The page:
Last year’s PRIDE 50 was a busy time for Leandro. He took portraits, he went around the boroughs to photograph the queer community during Pride month, and worked on a special assignment for the closing ceremony.
“Donald Gallagher – he’s an amazing artist. He was at the Stonewall rebellion in 1969. He was one of the people who marched the first Christopher Street Liberation March in 1969 and there is he is at the Queer Liberation March 50 years later. What an icon!’.
This was with Alexandria Ocasio-Cortez meeting supporters in Queens.
The highlight was the closing ceremony, when he got to go behind the scenes and front of stage with his favorite Spice Girl, Melanie C, aka Sporty Spice.
“I pitched the Melanie C story to Vogue Brazil and thought they were going to turn it down. But they agreed to do it and gave me freedom to produce the entire story. The Spice Girls are beloved icons in Brazil and Melanie went to Brazil for pride concerts. She performed for three million people on top of a moving truck in São Paulo, my home state, before she came to New York. Melanie C’s PR team agreed to an interview and behind-the-scenes photos. I was so pumped for it, also afraid I’d embarrass myself in front of my teenage hero.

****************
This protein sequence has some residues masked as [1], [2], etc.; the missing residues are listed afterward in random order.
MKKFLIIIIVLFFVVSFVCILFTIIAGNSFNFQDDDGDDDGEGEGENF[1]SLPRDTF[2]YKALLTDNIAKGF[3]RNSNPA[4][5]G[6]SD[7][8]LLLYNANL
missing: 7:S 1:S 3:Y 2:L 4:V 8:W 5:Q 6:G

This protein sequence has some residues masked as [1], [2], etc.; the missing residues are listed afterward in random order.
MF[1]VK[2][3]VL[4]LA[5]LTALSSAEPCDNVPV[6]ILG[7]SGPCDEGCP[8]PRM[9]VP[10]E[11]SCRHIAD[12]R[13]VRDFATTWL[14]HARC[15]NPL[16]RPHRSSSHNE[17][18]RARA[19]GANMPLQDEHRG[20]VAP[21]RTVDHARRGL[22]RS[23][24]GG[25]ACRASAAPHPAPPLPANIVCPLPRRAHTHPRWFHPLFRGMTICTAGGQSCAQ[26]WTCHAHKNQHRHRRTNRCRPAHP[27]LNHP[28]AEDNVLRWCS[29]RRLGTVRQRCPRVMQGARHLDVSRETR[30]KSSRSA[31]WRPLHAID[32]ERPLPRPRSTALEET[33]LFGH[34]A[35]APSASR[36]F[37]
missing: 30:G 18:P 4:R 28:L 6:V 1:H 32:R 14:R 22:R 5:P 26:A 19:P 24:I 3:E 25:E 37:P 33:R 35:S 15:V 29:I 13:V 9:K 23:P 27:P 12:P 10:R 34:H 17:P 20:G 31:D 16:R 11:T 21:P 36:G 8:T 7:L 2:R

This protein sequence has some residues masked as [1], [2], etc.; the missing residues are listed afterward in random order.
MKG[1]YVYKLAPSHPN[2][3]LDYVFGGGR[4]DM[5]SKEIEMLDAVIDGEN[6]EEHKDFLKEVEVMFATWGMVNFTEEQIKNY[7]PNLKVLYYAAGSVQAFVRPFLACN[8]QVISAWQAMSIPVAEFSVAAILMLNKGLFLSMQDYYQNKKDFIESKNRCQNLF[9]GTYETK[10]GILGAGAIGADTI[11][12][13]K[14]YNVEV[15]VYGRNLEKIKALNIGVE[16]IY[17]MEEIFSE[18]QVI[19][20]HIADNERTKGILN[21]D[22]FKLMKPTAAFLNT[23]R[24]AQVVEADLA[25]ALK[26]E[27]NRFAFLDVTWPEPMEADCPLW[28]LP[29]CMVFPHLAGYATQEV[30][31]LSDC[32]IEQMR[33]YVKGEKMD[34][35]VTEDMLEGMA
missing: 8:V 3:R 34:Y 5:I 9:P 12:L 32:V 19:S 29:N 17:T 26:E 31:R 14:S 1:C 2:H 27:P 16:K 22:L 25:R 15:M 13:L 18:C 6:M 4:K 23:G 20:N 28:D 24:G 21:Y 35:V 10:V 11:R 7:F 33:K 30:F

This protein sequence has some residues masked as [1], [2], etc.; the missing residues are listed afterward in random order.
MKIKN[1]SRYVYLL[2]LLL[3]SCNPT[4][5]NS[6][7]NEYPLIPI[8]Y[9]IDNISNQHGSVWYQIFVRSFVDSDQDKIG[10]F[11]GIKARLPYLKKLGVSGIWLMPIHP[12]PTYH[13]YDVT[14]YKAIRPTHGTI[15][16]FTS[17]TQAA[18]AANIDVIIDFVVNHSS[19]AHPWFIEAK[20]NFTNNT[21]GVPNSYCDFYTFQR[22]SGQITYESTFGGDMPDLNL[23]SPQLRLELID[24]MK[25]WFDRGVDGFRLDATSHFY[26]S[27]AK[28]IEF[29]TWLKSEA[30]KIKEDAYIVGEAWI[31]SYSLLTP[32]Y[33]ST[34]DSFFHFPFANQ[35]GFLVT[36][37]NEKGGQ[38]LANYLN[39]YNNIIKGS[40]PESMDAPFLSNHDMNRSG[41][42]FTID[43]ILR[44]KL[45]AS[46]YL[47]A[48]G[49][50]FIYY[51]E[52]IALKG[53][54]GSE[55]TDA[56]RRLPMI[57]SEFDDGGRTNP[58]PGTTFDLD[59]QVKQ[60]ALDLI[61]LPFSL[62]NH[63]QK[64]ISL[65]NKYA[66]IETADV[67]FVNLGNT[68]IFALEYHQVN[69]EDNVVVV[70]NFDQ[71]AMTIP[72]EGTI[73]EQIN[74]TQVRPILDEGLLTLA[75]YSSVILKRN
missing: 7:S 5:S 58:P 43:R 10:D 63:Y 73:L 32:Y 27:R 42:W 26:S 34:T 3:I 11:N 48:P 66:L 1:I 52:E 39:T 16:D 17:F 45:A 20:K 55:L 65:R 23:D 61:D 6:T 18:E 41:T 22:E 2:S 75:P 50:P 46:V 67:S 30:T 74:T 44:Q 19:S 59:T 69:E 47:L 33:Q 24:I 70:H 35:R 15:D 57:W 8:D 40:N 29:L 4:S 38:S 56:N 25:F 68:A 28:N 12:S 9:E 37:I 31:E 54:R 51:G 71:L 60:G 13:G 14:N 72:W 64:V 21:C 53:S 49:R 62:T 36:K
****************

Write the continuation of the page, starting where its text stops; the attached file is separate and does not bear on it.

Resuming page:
“The funny thing is that one of the first English words I learned were from the Spice Girls. I remember looking up in the dictionary, the word SPICE. Because I thought SPICE meant SPACE – the girls from space. (laughs).
“As a confused gay teen boy, I was a big fan of the Spice Girls. Their music helped me loosen up. They were fun and free. I just loved them even though I didn’t know what they were singing about. Melanie C was my favorite one because she was sporty like me and she sang the best parts. I’ve followed her solo career since so it felt very special, even surreal to work with her many years after I was dancing in my locked room to ‘Who Do You Think You Are’.